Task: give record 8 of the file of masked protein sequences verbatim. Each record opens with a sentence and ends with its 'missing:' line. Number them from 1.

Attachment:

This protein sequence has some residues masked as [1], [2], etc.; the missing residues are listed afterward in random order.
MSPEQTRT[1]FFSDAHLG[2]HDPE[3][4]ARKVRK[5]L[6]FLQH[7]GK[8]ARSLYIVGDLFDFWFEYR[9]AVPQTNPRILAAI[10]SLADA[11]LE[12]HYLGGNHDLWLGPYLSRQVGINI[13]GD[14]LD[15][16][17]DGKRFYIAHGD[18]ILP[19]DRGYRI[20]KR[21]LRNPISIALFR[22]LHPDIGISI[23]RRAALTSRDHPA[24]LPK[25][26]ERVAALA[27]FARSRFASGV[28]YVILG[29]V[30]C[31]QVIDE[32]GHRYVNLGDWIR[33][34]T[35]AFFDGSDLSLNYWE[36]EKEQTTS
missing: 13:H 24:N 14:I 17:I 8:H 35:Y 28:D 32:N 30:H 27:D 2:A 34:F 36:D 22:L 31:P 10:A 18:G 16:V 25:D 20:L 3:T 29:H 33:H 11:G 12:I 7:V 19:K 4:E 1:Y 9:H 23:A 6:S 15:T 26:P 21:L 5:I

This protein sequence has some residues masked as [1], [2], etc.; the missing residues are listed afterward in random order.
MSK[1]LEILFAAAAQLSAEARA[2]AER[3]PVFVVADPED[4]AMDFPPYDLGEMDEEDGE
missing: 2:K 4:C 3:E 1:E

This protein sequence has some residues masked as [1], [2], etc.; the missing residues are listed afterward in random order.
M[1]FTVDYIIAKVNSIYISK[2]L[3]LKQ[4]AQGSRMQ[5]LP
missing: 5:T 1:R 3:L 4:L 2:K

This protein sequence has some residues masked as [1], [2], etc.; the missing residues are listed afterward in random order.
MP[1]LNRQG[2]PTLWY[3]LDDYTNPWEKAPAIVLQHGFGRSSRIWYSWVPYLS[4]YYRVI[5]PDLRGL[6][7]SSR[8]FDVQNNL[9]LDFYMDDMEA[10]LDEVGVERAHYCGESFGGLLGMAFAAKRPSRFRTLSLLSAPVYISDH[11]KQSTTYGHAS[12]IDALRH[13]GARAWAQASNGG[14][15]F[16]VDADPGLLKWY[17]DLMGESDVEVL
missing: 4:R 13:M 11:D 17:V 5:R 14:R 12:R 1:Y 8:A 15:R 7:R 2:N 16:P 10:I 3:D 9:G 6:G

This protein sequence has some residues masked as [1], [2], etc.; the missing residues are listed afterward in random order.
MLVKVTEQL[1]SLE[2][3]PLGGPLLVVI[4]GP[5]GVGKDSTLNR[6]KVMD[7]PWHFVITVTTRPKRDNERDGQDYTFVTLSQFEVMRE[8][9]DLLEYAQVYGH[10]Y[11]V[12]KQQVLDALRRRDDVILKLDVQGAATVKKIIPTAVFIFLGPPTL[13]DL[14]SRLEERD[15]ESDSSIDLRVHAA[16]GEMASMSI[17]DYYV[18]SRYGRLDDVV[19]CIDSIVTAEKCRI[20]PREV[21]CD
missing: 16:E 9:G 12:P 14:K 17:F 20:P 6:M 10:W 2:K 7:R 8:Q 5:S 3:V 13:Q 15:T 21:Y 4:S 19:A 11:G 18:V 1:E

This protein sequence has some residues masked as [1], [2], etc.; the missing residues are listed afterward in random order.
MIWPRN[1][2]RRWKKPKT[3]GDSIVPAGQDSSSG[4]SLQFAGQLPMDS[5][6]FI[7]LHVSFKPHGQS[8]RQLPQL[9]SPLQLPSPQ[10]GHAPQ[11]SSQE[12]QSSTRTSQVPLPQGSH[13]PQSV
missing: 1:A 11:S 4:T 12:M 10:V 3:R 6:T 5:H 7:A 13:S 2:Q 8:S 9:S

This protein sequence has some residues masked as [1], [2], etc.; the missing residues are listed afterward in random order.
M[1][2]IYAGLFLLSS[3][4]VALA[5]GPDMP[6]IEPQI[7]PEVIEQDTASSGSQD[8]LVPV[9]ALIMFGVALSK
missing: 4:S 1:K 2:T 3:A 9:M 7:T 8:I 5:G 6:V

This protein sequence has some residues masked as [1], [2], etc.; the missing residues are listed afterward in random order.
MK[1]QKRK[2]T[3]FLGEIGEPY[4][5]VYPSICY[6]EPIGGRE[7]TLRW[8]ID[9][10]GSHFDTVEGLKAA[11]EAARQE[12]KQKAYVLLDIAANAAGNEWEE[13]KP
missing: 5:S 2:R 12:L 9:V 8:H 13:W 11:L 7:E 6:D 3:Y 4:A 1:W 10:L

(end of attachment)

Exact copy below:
This protein sequence has some residues masked as [1], [2], etc.; the missing residues are listed afterward in random order.
MK[1]QKRK[2]T[3]FLGEIGEPY[4][5]VYPSICY[6]EPIGGRE[7]TLRW[8]ID[9][10]GSHFDTVEGLKAA[11]EAARQE[12]KQKAYVLLDIAANAAGNEWEE[13]KP
missing: 5:S 2:R 12:L 9:V 8:H 13:W 11:L 7:E 6:D 3:Y 4:A 1:W 10:L